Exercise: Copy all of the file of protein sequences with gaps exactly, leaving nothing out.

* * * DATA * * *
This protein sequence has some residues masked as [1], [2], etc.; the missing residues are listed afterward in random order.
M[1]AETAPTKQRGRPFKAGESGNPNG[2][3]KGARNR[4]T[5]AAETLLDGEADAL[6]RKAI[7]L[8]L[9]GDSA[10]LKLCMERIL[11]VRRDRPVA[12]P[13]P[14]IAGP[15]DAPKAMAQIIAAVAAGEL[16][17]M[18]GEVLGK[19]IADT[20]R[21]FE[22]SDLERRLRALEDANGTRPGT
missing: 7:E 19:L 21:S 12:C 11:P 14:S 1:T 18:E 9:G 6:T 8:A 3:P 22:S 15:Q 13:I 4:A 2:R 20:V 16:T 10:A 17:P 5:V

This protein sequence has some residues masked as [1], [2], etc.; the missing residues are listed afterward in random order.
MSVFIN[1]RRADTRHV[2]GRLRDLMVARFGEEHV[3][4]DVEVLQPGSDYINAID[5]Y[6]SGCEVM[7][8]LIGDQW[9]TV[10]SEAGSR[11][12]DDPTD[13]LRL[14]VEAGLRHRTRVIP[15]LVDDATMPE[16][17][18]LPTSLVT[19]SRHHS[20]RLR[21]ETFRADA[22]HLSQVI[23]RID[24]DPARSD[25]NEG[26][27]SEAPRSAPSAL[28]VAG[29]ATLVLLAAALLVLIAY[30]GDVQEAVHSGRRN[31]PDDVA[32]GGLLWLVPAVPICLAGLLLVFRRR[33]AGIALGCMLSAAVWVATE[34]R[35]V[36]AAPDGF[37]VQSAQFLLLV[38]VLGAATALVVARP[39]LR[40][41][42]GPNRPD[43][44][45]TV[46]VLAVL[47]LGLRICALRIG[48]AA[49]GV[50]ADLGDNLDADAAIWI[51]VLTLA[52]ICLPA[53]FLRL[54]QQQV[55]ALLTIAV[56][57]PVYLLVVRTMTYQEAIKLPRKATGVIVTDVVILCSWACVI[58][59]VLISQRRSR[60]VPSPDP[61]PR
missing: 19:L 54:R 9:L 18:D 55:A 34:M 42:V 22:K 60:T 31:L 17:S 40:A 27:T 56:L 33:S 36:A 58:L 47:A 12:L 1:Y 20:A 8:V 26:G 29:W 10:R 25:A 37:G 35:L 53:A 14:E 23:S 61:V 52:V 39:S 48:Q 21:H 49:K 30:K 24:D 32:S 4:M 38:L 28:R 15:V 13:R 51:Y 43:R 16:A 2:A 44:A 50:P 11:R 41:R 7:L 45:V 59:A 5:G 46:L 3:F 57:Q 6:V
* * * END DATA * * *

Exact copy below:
This protein sequence has some residues masked as [1], [2], etc.; the missing residues are listed afterward in random order.
M[1]AETAPTKQRGRPFKAGESGNPNG[2][3]KGARNR[4]T[5]AAETLLDGEADAL[6]RKAI[7]L[8]L[9]GDSA[10]LKLCMERIL[11]VRRDRPVA[12]P[13]P[14]IAGP[15]DAPKAMAQIIAAVAAGEL[16][17]M[18]GEVLGK[19]IADT[20]R[21]FE[22]SDLERRLRALEDANGTRPGT
missing: 7:E 19:L 21:S 12:C 11:P 14:S 1:T 18:E 9:G 6:T 8:A 3:P 22:S 15:Q 13:I 4:A 2:R 20:V 16:T 10:A 17:P 5:V

This protein sequence has some residues masked as [1], [2], etc.; the missing residues are listed afterward in random order.
MSVFIN[1]RRADTRHV[2]GRLRDLMVARFGEEHV[3][4]DVEVLQPGSDYINAID[5]Y[6]SGCEVM[7][8]LIGDQW[9]TV[10]SEAGSR[11][12]DDPTD[13]LRL[14]VEAGLRHRTRVIP[15]LVDDATMPE[16][17][18]LPTSLVT[19]SRHHS[20]RLR[21]ETFRADA[22]HLSQVI[23]RID[24]DPARSD[25]NEG[26][27]SEAPRSAPSAL[28]VAG[29]ATLVLLAAALLVLIAY[30]GDVQEAVHSGRRN[31]PDDVA[32]GGLLWLVPAVPICLAGLLLVFRRR[33]AGIALGCMLSAAVWVATE[34]R[35]V[36]AAPDGF[37]VQSAQFLLLV[38]VLGAATALVVARP[39]LR[40][41][42]GPNRPD[43][44][45]TV[46]VLAVL[47]LGLRICALRIG[48]AA[49]GV[50]ADLGDNLDADAAIWI[51]VLTLA[52]ICLPA[53]FLRL[54]QQQV[55]ALLTIAV[56][57]PVYLLVVRTMTYQEAIKLPRKATGVIVTDVVILCSWACVI[58][59]VLISQRRSR[60]VPSPDP[61]PR
missing: 19:L 54:R 9:L 18:D 55:A 34:M 42:V 22:K 60:T 31:L 17:S 40:A 27:T 56:L 33:S 36:A 58:L 47:A 12:L 1:Y 20:A 8:V 26:G 29:W 10:R 25:A 37:G 35:L 53:A 14:E 23:S 61:V 52:V 39:S 48:Q 21:H 49:K 30:K 24:D 32:S 4:M 38:L 28:R 15:V 13:R 51:Y 43:R 16:A 2:A 44:A 50:P 11:R 41:R 7:L 45:V 59:A 5:G 46:L 3:F 57:Q 6:V